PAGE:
On 15th September 2017, Mysore Grahakara Parishat’s (MGP) Special Leave Petition (SLP) before the Supreme Court of India in connection with Chamundi Hill was disposed of. The Court issued a direction to the Ministry of Environment, Forest and Climate Change (MoEF) to consider the representation filed by us on 19th May 2017. When our lawyers contacted MoEF, they found out that the staff concerned were unaware of the directions of the Court and asked for a copy to be submitted.
To give our legal counsels an update on Chamundi Hill, we visited the hilltop to take a look at the status of an avoidable project on Chamundi Hill on 12th June, 2018.
This pictorial article should shock the conscience of all Mysureans.
It is we who have allowed such a massive destruction on the Hill. It is true there were protests by various groups but not strong enough to deter our leadership, which is so unconcerned about the sentiments of the people. A protest on the scale of our farmers who unite to fight for a cause would have made a difference.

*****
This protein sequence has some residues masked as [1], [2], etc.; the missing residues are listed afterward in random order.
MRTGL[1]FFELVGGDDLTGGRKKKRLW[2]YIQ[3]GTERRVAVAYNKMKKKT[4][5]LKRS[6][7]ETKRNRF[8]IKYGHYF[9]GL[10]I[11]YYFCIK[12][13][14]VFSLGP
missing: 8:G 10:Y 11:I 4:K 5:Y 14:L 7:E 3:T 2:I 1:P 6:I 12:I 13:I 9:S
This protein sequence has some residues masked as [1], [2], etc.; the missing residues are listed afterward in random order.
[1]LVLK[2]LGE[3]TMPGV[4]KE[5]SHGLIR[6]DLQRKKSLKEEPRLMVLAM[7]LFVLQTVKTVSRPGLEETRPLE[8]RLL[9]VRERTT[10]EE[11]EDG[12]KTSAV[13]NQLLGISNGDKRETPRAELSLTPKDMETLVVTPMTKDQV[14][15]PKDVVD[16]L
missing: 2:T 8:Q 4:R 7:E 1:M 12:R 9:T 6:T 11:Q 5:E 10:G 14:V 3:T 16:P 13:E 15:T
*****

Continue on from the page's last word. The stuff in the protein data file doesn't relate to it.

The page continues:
The multi-level car parking and shopping complex being constructed at a whopping cost of Rs. 80 crore is shortsighted. To what use will this facility serve when the vehicle population will be more than the foreseen numbers? The unauthorised shops is estimated to be more than 500 and the dwelling houses 1,500. The Gram Panchayat and other authorities seem to have a free run and the end result will be an ecological disaster given the untreated pollutants that will flow into the forest area.
Do we need a hotel like this on an ecologically sensitive hotspot of Chamundi Hill? It was not clear how the local authorities could give approval to construct such buildings.
When the MGP discussed with the then DC Shikha, she told us that most of the shops do not have permits. During festivals they are forced to close by the authorities and then they open again. We learnt that local Panchayat continues to collect fees of Rs. 1,000 on paper and more below the table from shopkeepers. In short, there does not appear to have any rule of law prevailing on the Hill and it is a small wonder why the government has not taken over its management.
At this rate the destruction of the Hill will continue even more rapidly if we do not take corrective steps soon. We should demand for the constitution of Chamundi Hill Preservation Authority if we are interested to save it from further vandalism.